• Ditto on the data loss on Transcend cards 🙁

  • Rodrigo Ortiz

    It wouldn’t hurt if they updated their list, since there are a plethora of newer cards from the companies Nikon seems to trust that are not listed.

  • If only my D7000 took CF cards so I could take advantage of the speeds~

    • It can only shoot 6FPS… The SanDisk SDHC UHS-1 takes it like a champ. Perhaps you need a camera with a bigger buffer, not faster write speeds.

      • In the end, both bigger would be better : )

  • Severn Crossing

    So the D700 is downgraded to a consumer Camera

    • The invisible man

      The D700 is not a “pro” or “consumer” camera, it’s just a camera for photographers.
      Anyone not happy with his D700 should get a cellphone camera instead.

    • Nathan

      My thoughts too that it was in the consumer category. However, like what The Invisible Man said, it’s just a camera for photographers. That’s even more true now that video is being incorporated into everything Nikon makes.

  • D700guy

    God I’m bored…..

    • cirtap

      LOL…very good. What? Look..on the hill top..is that the new Nikon D800? Nikon D4? NOPE it is another DX camera…D7001xs

  • The invisible man

    I like CF cards because SD cards are too small and I find myself spending more time looking for my cards than shooting pictures.

    I’m very carefull and never had problems with my CF cards in the past (D200) but I heards people having problems with broken pins inside the camera.

    So, what about larger SD cards (x1.5 the actual SD cards size) ?

    • Bullsnot

      “I like CF cards because SD cards are too small and I find myself spending more time looking for my cards than shooting pictures.”

      That sounds like something Ken would say! 🙂

      • The invisible man

        Yes, I’m probably not the only one looking for theses fingernails cards !
        I’ll like a CF card with SD type contacts, not with pins.

  • Richard

    What a joke…a useless pile of junk, which, unfortunately is in keeping with the quality (not) of Nikon tech support.

    @RMT: I have been using the new Sandisk 16 GB 45 MB/s cards in my D7k. I think they are “snappier” than the earlier cards, though I have not made any formal tests of them. They do work though, if that was your concern.

    • RMT

      I’m very interested in real world advantage in fps with the UHS cards compared to 30MB/s class 10 cards. How many shots can you get before the buffer runs full?

      • I can get 3 more shots before the buffer is full with the UHS-1 vs. 30mb/s class 10 (both SanDisk SDHC) @ 6FPS 14 bit lossless.

  • Alain2x

    Poor me !

    I’m only using 16 Go CF card in my D700.

    Nikon doesn’t even mention them 😉

  • dave

    Are you sure that’s an “updated” list? For the D90, d80, and D70s, it is identical to the list in the manual. I guess the “updated” the list by adding compatibility for the latest cameras, but NO new cards were added.

    • dave

      …NO NEW cards were added to the compatibility lists of the cameras previously in the list.

      • Tony

        They have had problem catching with the new tech for some time now, so product support is not really in their priority…..

        • Patrick

          I love how a company whose job it is to on being on the cutting edge of technology is “having problems catching up with the new technology.”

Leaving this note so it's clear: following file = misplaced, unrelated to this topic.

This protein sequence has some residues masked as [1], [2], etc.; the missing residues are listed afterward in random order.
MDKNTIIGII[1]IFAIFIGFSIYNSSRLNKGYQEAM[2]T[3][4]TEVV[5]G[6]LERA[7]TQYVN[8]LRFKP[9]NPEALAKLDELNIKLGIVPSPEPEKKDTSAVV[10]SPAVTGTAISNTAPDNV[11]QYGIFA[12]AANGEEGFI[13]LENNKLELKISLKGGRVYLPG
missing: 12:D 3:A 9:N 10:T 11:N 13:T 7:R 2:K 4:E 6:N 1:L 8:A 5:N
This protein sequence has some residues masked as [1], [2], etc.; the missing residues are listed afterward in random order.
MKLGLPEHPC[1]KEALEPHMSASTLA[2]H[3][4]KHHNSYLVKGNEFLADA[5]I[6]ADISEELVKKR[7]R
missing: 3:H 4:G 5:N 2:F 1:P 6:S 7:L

• dave

            It does not bother me that they haven’t added cards to the list for older cameras. It bothers me that they *implied* they they added cards to the lists.

            What APPROVED means is: “We took some of the more popular cards available and tested them and they work.” Nikon even says that others may work just fine. They just can’t afford to test every single card out there.

            • andy

              Complete nonsense. Of course Nikon can afford to test every single card on the market. The reason they do not is due to agreements with manufacturers. Sandisk, Lexar, Panasonic, and sometimes Toshiba and that’s it. Think about it… each company has multiple cards of the same capacity and Nikon barely acknowledges this fact. The list is pure crap and has nothing to do with anything other than marketing agreements.

  • yrsued

    I only use Hoodman!! I guess I’m using NON Approved Cards!!

  • jeff b53

    I using a PNY professional 8 GB in my d5000{NON Approved Card}.Works great.

  • The invisible man

    I want the same cards as in the Airbus A330 jet’ black boxes, 2 years at -4000m on the ocean floor and still readable !
    (I’m always afraid to drop my D90 when I’m on a cruise, don’t want to loose my vacations pics !)

    • Richard Spencer

      Good question! Whose cards does AirFrance use?

  • Using a SanDisk Extreme 32gb in my D700 and have NEVER had a problem.

  • The cards on the list are all big name brands. I use Kingston, Patriot, and Centon and they all work fine.

  • Rob

    Why does the D3 support newer cards than the D3s, and why does the D300 support newer cards than the D300s? I use Extreme Pro in the D300s, and it’s notably faster than any other card in my tests, as well as the online benchmarks I’ve read. Why would it not be supported for the D300s when it is for the D300?

    • dave

      I’ll take a guess and say that the D3, D3x and D300 all use the same I/O subsystem. Thus, when they tested cards with the D3x, they knew those cards would also work with the D3 and D300 and thus just lumped the D3, D3x and D300 together. The D3s and D300s use a different I/O subsystem that was tested prior to the D3x.

  • Peter Sch

    Nikon’s list of »approved memory cards« ist ridiculous and dispensable. (I don’t know how much they get payed for it). CF- and SC- Cards is a standardized interface, if Nikon’s products do not comply it’s a reason to send them back.
    I am using various Sandisk and Transcend CF Cards on my Nikon D300 without any problem.

    • dave

      Nikon includes the list of approved cards because unlike you and I, most people don’t understand that there is a standard or do not trust the standard. So Nikon publishes a list of approved cards for those who have too much money and too little desire or ability to think for themselves. Remember, the manuals aren’t written for the geniuses, they are written for the morons.